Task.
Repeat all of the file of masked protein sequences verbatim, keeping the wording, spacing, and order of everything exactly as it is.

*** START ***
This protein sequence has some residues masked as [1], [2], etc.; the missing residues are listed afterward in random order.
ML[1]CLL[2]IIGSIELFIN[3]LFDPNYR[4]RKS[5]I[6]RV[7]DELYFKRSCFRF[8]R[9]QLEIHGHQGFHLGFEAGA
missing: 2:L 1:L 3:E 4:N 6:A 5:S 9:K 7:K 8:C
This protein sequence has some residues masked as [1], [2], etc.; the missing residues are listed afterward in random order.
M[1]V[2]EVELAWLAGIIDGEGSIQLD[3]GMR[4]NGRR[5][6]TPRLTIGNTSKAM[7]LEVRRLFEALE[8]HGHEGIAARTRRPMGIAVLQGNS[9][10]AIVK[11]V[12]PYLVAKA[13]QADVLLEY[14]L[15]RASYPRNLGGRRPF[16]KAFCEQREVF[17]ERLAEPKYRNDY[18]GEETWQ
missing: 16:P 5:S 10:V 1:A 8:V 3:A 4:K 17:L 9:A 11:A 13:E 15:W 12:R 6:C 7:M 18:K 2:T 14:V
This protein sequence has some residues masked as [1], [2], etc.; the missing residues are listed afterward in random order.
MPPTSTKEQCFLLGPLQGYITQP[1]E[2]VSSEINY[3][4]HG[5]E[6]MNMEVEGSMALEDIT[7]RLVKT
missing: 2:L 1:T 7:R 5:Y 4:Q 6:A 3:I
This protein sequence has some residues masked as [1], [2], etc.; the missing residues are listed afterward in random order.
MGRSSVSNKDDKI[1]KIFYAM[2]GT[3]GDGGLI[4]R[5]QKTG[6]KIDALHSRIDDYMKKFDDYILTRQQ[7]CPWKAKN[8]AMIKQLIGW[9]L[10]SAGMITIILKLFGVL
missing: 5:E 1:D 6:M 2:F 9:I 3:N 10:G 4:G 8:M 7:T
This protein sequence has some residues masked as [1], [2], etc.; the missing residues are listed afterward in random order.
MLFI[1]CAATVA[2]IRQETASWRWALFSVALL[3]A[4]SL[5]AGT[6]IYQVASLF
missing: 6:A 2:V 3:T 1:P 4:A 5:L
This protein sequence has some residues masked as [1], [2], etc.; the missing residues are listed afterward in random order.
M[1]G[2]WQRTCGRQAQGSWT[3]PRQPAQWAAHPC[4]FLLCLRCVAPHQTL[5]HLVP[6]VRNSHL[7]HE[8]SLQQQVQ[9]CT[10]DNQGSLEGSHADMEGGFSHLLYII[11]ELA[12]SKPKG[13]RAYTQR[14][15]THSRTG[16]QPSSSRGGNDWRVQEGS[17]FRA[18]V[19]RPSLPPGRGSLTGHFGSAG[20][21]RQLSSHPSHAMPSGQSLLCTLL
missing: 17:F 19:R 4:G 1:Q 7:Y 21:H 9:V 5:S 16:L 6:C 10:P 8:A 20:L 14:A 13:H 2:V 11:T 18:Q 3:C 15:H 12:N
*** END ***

This protein sequence has some residues masked as [1], [2], etc.; the missing residues are listed afterward in random order.
ML[1]CLL[2]IIGSIELFIN[3]LFDPNYR[4]RKS[5]I[6]RV[7]DELYFKRSCFRF[8]R[9]QLEIHGHQGFHLGFEAGA
missing: 2:L 1:L 3:E 4:N 6:A 5:S 9:K 7:K 8:C
This protein sequence has some residues masked as [1], [2], etc.; the missing residues are listed afterward in random order.
M[1]V[2]EVELAWLAGIIDGEGSIQLD[3]GMR[4]NGRR[5][6]TPRLTIGNTSKAM[7]LEVRRLFEALE[8]HGHEGIAARTRRPMGIAVLQGNS[9][10]AIVK[11]V[12]PYLVAKA[13]QADVLLEY[14]L[15]RASYPRNLGGRRPF[16]KAFCEQREVF[17]ERLAEPKYRNDY[18]GEETWQ
missing: 16:P 5:S 10:V 1:A 8:V 3:A 4:K 17:L 9:A 11:A 13:E 15:W 12:R 6:C 7:M 18:K 2:T 14:V
This protein sequence has some residues masked as [1], [2], etc.; the missing residues are listed afterward in random order.
MPPTSTKEQCFLLGPLQGYITQP[1]E[2]VSSEINY[3][4]HG[5]E[6]MNMEVEGSMALEDIT[7]RLVKT
missing: 2:L 1:T 7:R 5:Y 4:Q 6:A 3:I
This protein sequence has some residues masked as [1], [2], etc.; the missing residues are listed afterward in random order.
MGRSSVSNKDDKI[1]KIFYAM[2]GT[3]GDGGLI[4]R[5]QKTG[6]KIDALHSRIDDYMKKFDDYILTRQQ[7]CPWKAKN[8]AMIKQLIGW[9]L[10]SAGMITIILKLFGVL
missing: 5:E 1:D 6:M 2:F 9:I 3:N 10:G 4:G 8:M 7:T
This protein sequence has some residues masked as [1], [2], etc.; the missing residues are listed afterward in random order.
MLFI[1]CAATVA[2]IRQETASWRWALFSVALL[3]A[4]SL[5]AGT[6]IYQVASLF
missing: 6:A 2:V 3:T 1:P 4:A 5:L
This protein sequence has some residues masked as [1], [2], etc.; the missing residues are listed afterward in random order.
M[1]G[2]WQRTCGRQAQGSWT[3]PRQPAQWAAHPC[4]FLLCLRCVAPHQTL[5]HLVP[6]VRNSHL[7]HE[8]SLQQQVQ[9]CT[10]DNQGSLEGSHADMEGGFSHLLYII[11]ELA[12]SKPKG[13]RAYTQR[14][15]THSRTG[16]QPSSSRGGNDWRVQEGS[17]FRA[18]V[19]RPSLPPGRGSLTGHFGSAG[20][21]RQLSSHPSHAMPSGQSLLCTLL
missing: 17:F 19:R 4:G 1:Q 7:Y 21:H 9:V 5:S 16:L 6:C 10:P 8:A 20:L 14:A 13:H 2:V 11:T 18:Q 3:C 15:H 12:N